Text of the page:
## Abstract

Analytical formulas are derived for the average irradiance and the degree of polarization of a radially or azimuthally polarized doughnut beam (PDB) propagating in a turbulent atmosphere by adopting a beam coherence-polarization matrix. It is found that the radial or azimuthal polarization structure of a radially or azimuthally PDB will be destroyed (i.e., a radially or azimuthally PDB is depolarized and becomes a partially polarized beam) and the doughnut beam spot becomes a circularly Gaussian beam spot during propagation in a turbulent atmosphere. The propagation properties are closely related to the parameters of the beam and the structure constant of the atmospheric turbulence.

© 2008 Optical Society of America

## 1. Introduction

Recenlty, radially and azimuthally polarized beams attract more and more attention due to their unique focusing properties and important applications in optical data storage, particle trapping and acceleration, high-resolution microscopy, laser cutting, and determination of single fluorescent molecule orientation, etc [1-8]. Radially polarized beams can be generated either inside a laser resonator, e.g. by using a conical mirror or a conical Brewster element or outside a laser cavity, e.g. by using a space-invariant dielectric subwavelength gratings, a dual conical prism or an interferometric technique [6-9]. The focusing properties, paraxial and nonparaxial propagation properties through paraxial optical system or free space have been widely studied [1-3, 6, 10,11]. To the best of our knowledge, the propagation properties of a radially or azimuthally polarized beam in a turbulent atmosphere have not been studied so far.

Over the past several decades, many works have been carried out concerning the propagation of coherent and partially coherent laser beams through a turbulent atmosphere due to their wide applications in e.g. free-space optical communication, atmospheric imaging systems and remote sensing, and it has been found that the behavior of a laser beam in a turbulent atmosphere is closely related to its initial beam profile, coherence and polarization properties [12-26]. In this paper, we investigate the propagation properties (i.e., irradiance and polarization) of a radially or azimuthally polarized doughnut beam (PDB) in a turbulent atmosphere based on the extended Huygens-Fresnel method by adopting a beam coherence-polarization matrix. Some analytical formulae are derived and numerical examples are illustrated.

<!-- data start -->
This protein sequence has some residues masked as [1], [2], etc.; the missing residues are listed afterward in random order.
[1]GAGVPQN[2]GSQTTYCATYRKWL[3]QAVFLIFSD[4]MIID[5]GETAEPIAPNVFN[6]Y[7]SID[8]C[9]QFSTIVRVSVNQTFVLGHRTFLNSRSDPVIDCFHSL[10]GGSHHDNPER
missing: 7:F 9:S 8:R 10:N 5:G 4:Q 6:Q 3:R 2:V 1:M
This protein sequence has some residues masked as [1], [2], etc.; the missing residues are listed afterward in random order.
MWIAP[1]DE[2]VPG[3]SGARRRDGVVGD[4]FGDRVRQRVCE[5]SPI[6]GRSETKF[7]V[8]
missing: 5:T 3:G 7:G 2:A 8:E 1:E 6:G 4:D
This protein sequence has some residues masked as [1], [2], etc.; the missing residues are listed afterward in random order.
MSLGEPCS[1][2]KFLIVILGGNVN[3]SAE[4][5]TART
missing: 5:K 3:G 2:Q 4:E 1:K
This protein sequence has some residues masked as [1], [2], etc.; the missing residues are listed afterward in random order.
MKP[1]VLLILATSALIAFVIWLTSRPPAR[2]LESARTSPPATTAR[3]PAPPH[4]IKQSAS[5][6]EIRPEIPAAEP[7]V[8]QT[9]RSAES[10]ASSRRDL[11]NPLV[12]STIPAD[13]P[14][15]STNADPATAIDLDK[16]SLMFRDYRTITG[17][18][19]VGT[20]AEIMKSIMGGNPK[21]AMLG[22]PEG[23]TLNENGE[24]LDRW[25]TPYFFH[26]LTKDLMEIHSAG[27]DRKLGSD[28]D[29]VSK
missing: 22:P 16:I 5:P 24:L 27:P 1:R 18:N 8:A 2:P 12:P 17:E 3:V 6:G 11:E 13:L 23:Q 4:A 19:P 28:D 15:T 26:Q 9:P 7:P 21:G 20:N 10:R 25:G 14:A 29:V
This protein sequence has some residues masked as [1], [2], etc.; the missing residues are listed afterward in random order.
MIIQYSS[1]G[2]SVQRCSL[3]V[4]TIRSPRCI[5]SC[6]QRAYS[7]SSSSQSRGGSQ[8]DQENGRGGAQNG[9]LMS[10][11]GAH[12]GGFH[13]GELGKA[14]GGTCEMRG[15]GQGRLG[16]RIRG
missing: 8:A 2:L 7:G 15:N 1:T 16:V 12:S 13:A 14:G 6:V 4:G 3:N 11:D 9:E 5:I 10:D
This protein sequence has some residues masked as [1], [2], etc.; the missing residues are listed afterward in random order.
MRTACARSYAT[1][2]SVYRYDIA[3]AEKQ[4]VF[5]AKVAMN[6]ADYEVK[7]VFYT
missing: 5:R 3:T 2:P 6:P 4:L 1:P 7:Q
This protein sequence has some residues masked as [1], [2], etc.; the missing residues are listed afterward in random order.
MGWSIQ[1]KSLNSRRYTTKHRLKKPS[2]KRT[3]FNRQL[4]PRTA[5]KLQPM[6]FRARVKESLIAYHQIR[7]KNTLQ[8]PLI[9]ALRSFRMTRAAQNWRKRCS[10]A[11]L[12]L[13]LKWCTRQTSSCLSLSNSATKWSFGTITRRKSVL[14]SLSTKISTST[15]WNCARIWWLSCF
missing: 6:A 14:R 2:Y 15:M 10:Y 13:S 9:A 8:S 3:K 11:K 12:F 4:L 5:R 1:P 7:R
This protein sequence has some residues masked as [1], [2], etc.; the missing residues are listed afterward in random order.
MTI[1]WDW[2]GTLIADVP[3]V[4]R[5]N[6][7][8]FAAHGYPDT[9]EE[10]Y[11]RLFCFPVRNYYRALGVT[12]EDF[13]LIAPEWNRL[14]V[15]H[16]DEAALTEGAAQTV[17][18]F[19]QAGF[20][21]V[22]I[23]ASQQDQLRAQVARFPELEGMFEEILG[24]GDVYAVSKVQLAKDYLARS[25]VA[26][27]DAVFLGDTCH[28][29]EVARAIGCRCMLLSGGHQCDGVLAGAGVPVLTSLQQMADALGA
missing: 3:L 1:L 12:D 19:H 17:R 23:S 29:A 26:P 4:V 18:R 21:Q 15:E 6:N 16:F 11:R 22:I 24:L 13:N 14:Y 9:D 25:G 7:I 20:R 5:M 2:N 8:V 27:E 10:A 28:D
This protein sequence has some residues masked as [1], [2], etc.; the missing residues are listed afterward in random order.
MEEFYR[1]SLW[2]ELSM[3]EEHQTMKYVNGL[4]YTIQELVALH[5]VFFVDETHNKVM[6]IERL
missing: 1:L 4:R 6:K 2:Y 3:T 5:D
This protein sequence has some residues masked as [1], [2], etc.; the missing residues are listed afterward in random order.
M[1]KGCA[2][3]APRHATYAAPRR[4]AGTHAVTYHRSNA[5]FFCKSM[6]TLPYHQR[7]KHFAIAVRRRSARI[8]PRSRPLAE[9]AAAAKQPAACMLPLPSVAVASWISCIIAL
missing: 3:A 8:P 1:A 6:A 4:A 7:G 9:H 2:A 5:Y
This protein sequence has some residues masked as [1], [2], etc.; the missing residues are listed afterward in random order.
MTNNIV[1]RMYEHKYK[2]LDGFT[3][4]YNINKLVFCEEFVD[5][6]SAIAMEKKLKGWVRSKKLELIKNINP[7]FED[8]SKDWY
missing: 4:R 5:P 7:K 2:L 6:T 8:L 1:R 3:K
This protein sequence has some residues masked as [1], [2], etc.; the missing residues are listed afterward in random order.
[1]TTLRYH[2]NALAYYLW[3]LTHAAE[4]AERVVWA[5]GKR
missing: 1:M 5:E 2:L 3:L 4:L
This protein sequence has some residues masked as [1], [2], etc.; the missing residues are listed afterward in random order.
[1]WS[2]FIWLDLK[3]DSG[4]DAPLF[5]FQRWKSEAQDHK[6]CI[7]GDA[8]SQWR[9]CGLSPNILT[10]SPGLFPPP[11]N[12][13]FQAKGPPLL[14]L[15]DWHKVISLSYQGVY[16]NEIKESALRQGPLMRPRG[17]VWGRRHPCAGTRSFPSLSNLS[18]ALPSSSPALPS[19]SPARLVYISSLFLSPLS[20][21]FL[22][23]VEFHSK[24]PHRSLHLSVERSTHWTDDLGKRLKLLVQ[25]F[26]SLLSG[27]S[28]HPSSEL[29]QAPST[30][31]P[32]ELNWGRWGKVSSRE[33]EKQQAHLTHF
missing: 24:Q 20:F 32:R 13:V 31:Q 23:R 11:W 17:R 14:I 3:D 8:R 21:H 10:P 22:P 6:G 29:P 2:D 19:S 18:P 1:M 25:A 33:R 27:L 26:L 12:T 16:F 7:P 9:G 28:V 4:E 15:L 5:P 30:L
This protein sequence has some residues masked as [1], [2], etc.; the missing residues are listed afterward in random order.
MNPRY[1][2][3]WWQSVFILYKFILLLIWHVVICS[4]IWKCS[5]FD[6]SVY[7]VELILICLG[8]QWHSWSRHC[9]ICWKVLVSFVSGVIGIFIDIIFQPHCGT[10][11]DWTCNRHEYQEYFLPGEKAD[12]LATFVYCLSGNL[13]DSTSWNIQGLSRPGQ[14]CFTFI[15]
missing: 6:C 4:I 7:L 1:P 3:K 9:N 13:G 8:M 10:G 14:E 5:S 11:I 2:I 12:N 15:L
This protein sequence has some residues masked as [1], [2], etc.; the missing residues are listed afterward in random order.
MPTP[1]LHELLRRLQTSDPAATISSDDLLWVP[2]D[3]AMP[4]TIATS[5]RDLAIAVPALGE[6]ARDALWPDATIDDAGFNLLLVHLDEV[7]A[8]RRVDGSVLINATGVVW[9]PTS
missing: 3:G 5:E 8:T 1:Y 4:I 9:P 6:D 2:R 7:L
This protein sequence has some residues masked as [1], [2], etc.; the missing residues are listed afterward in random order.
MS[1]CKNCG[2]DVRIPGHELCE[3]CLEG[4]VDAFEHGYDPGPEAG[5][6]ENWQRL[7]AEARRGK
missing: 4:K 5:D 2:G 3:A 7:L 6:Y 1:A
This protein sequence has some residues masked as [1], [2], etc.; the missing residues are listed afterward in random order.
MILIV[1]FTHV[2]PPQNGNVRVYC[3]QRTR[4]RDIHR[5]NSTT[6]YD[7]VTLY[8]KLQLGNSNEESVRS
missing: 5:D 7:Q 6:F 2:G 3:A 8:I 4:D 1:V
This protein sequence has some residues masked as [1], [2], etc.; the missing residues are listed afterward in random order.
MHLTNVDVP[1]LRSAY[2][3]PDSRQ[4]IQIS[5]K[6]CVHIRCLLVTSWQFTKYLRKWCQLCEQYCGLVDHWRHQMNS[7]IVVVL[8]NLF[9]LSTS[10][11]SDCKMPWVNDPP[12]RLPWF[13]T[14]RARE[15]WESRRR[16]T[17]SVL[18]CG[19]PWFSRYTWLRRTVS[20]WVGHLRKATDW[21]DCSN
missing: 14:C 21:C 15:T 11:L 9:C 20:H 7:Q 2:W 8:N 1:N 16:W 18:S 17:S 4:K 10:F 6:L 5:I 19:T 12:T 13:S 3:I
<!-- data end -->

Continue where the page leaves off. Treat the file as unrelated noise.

## 2. Formulation

Within the framework of the paraxial approximation, the vectorial electric field of a radially PDB is expressed as the coherent superposition of a TEM_{01} with a polarization direction parallel to the x-axis and a TEM_{10} with a polarization direction parallel to the y-axis [1, 7]

where *r*
^{2}=*x*
^{2}+*y*
^{2}, *w*
_{0} denotes the beam waist size of a Gaussian beam, *E*
_{0} is a constant. In a similar way, the vectorial electric field of an azimuthally PDB is expressed as follows

Here we do not consider the longitudinal electric field component, since it is know to be negligible under the paraxial condition [11, 27]. The beam coherence-polarization (BCP) matrix provides the information of polarization and spatial correlation, and the BCP matrix for a vectorial electric field across a typical plane z=constant (here *z* is the propagation axis) is defined as follows [28]

where

*E*
_{1} and *E*